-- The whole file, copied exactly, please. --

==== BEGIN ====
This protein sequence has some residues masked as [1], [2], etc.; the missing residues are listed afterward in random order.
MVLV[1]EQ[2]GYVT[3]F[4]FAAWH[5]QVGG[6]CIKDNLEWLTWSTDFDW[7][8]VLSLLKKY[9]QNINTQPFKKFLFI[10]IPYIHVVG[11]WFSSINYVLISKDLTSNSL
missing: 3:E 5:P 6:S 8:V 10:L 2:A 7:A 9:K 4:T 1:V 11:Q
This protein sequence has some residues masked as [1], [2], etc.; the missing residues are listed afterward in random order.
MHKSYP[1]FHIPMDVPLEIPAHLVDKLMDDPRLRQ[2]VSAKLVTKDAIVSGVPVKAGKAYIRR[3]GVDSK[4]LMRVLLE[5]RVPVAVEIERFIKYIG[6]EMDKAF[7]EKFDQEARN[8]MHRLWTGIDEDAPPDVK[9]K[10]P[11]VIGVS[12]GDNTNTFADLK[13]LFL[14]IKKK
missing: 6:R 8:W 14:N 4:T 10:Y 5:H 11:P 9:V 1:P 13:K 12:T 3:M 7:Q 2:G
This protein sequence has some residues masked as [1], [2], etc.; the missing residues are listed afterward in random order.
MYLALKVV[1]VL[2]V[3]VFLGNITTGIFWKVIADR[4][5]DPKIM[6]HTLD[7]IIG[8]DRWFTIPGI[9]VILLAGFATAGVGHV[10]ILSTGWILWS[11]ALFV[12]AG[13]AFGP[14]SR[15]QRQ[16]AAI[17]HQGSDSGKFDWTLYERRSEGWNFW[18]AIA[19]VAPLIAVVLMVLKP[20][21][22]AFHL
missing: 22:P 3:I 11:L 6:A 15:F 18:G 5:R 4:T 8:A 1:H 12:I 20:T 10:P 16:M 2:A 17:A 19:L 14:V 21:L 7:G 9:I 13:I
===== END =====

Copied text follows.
This protein sequence has some residues masked as [1], [2], etc.; the missing residues are listed afterward in random order.
MVLV[1]EQ[2]GYVT[3]F[4]FAAWH[5]QVGG[6]CIKDNLEWLTWSTDFDW[7][8]VLSLLKKY[9]QNINTQPFKKFLFI[10]IPYIHVVG[11]WFSSINYVLISKDLTSNSL
missing: 3:E 5:P 6:S 8:V 10:L 2:A 7:A 9:K 4:T 1:V 11:Q
This protein sequence has some residues masked as [1], [2], etc.; the missing residues are listed afterward in random order.
MHKSYP[1]FHIPMDVPLEIPAHLVDKLMDDPRLRQ[2]VSAKLVTKDAIVSGVPVKAGKAYIRR[3]GVDSK[4]LMRVLLE[5]RVPVAVEIERFIKYIG[6]EMDKAF[7]EKFDQEARN[8]MHRLWTGIDEDAPPDVK[9]K[10]P[11]VIGVS[12]GDNTNTFADLK[13]LFL[14]IKKK
missing: 6:R 8:W 14:N 4:T 10:Y 5:H 11:P 9:V 1:P 13:K 12:T 3:M 7:Q 2:G
This protein sequence has some residues masked as [1], [2], etc.; the missing residues are listed afterward in random order.
MYLALKVV[1]VL[2]V[3]VFLGNITTGIFWKVIADR[4][5]DPKIM[6]HTLD[7]IIG[8]DRWFTIPGI[9]VILLAGFATAGVGHV[10]ILSTGWILWS[11]ALFV[12]AG[13]AFGP[14]SR[15]QRQ[16]AAI[17]HQGSDSGKFDWTLYERRSEGWNFW[18]AIA[19]VAPLIAVVLMVLKP[20][21][22]AFHL
missing: 22:P 3:I 11:L 6:A 15:F 18:G 5:R 4:T 8:A 1:H 12:I 20:T 10:P 16:M 2:A 17:A 19:L 14:V 21:L 7:G 9:I 13:I